The hubby and I took the new boat out of Whittier again this weekend. We headed out with some family members in their boats. All three boats ended up having engine issues, which turned it into a long and rather stressful weekend. But I came home happy after foraging for wild berries!
We spent the night in Mink Cove, a sheltered little spot about 30 miles from town (by boat). My cousin, uncle, and I rowed rafts and kayaks to shore and found tons of blue huckleberries and salmon berries.
I’m not a huge fan of salmon berries. They look like raspberries, but don’t have as much flavor as raspberries do (in my opinion. I know lots of people who love them.). I picked until it was time to head back to the boat to head out for fish. I ended up with a couple cups of huckleberries, perfect for a pie (RECIPE) or berry crunch (RECIPE)!
The blue oval-leaf huckleberries are technically Vaccinium ovafolium, also known as oval-leaf blueberries. You’ll often hear these referred to as “high-bush blueberries,” as opposed to the “low-bush blueberries,” which are very short little plants that carpet the mountains of south central Alaska and further north. Read more on the berry HERE.
These huckleberries are a very dark blue, almost black. The leaves are oval with smooth edges and have red stems.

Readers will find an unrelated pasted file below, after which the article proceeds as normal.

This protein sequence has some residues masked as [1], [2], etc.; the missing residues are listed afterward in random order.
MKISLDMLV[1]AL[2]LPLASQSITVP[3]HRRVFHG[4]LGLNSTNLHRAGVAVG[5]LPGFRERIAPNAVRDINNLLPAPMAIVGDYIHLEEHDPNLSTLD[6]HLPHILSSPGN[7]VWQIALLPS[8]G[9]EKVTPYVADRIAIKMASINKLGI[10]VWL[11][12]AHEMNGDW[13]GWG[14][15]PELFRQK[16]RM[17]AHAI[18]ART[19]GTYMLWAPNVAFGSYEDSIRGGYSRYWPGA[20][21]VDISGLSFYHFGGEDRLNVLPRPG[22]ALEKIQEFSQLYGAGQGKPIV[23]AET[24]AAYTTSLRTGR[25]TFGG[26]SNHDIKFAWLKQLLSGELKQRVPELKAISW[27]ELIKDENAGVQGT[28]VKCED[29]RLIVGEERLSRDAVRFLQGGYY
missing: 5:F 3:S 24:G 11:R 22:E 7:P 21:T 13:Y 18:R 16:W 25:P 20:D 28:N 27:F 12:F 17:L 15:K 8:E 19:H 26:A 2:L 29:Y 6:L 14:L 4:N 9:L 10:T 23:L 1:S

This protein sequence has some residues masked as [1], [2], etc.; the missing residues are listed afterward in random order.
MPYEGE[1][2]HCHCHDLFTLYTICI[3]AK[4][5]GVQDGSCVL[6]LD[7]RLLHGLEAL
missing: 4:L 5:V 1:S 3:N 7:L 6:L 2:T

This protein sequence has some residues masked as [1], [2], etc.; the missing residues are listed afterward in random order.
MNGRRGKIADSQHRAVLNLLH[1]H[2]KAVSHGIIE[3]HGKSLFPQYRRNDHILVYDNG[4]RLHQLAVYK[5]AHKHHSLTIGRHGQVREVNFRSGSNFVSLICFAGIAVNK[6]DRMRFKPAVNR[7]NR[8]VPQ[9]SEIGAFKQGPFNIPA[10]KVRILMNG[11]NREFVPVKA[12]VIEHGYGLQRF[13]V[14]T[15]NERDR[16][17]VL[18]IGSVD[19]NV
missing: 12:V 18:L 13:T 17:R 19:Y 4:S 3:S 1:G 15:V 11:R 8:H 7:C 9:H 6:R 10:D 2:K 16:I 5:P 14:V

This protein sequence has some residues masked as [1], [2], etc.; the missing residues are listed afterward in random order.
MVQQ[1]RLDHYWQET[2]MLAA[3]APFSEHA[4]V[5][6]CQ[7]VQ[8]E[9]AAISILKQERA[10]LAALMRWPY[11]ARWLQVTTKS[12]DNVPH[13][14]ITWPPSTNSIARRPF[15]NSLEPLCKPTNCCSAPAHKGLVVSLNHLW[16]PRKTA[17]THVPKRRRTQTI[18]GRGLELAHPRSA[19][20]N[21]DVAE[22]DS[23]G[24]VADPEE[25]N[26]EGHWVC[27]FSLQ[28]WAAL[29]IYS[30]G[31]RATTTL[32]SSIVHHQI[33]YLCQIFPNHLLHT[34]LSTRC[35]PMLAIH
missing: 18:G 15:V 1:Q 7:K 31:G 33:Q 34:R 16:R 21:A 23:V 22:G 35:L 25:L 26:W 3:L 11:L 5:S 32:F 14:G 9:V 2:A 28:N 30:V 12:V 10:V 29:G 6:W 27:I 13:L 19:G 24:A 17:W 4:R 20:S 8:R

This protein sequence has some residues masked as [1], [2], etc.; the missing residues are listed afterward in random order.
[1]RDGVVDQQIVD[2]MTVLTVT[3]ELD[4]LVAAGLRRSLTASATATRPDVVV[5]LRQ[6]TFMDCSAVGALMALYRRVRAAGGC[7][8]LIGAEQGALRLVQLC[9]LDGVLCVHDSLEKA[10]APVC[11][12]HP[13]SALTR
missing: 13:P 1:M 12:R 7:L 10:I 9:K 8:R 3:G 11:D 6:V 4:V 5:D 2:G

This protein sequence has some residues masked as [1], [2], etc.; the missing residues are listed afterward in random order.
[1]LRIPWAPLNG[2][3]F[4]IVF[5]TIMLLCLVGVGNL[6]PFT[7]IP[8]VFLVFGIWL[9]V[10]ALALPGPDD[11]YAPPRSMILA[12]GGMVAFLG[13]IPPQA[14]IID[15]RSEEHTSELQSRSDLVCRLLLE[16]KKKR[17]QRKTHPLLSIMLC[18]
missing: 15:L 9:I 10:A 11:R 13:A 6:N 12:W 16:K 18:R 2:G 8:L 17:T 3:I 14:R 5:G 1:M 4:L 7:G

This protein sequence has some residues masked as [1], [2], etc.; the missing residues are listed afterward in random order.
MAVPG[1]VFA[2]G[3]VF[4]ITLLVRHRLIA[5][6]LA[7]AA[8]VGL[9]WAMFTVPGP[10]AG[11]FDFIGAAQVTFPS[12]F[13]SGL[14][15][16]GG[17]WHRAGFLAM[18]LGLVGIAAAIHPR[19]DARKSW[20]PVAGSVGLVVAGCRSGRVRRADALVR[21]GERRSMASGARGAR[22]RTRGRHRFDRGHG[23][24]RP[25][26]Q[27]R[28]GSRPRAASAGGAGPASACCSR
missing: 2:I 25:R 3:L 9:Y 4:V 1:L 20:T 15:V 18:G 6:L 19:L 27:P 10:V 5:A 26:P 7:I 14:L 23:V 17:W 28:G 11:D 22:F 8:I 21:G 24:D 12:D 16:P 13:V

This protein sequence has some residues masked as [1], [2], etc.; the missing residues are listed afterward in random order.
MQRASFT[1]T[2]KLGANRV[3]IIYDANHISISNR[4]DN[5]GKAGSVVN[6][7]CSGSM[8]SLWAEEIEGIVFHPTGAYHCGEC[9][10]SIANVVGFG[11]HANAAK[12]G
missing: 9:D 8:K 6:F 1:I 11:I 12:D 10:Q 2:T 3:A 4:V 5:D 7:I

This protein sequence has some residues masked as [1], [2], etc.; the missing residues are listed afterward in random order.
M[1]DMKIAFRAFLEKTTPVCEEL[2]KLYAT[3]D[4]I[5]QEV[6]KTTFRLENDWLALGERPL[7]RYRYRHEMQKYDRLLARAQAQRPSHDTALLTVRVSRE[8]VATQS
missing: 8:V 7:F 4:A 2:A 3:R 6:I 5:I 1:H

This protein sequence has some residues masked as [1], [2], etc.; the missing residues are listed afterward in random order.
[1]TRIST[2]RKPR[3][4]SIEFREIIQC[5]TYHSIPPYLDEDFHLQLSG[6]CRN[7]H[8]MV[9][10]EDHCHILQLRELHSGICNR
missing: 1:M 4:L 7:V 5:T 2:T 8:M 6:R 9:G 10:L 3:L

It was a beautiful weekend in Whittier. It’s very commonly raining or misting in Whittier, so days like this with hardly a cloud in the sky are very much appreciated!
Before we left on for our boat trip, I made some zucchini bread muffins to take with us. (Get the recipe HERE.) I usually put a cup of applesauce in it to keep it nice and moist, but I was out. So I ran out to the back yard of the homestead and picked some wild raspberries. They added amazing little pops of tangy-ness to the zucchini muffins! (I added one cup of berries to the recipe.) I love being able to go out in my backyard and get wonderful treats like that.
I’m hoping to get a chance to go foraging for the low-bush blueberries soon. I’d love to have a bunch in the freezer for this winter!
Two of my favorite books for foraging in the North are The Boreal Herbal and the Field Guide to Alaskan Wildflowers. I can’t wait to do more foraging! Do you forage for any edible or medicinal plants? Comment below!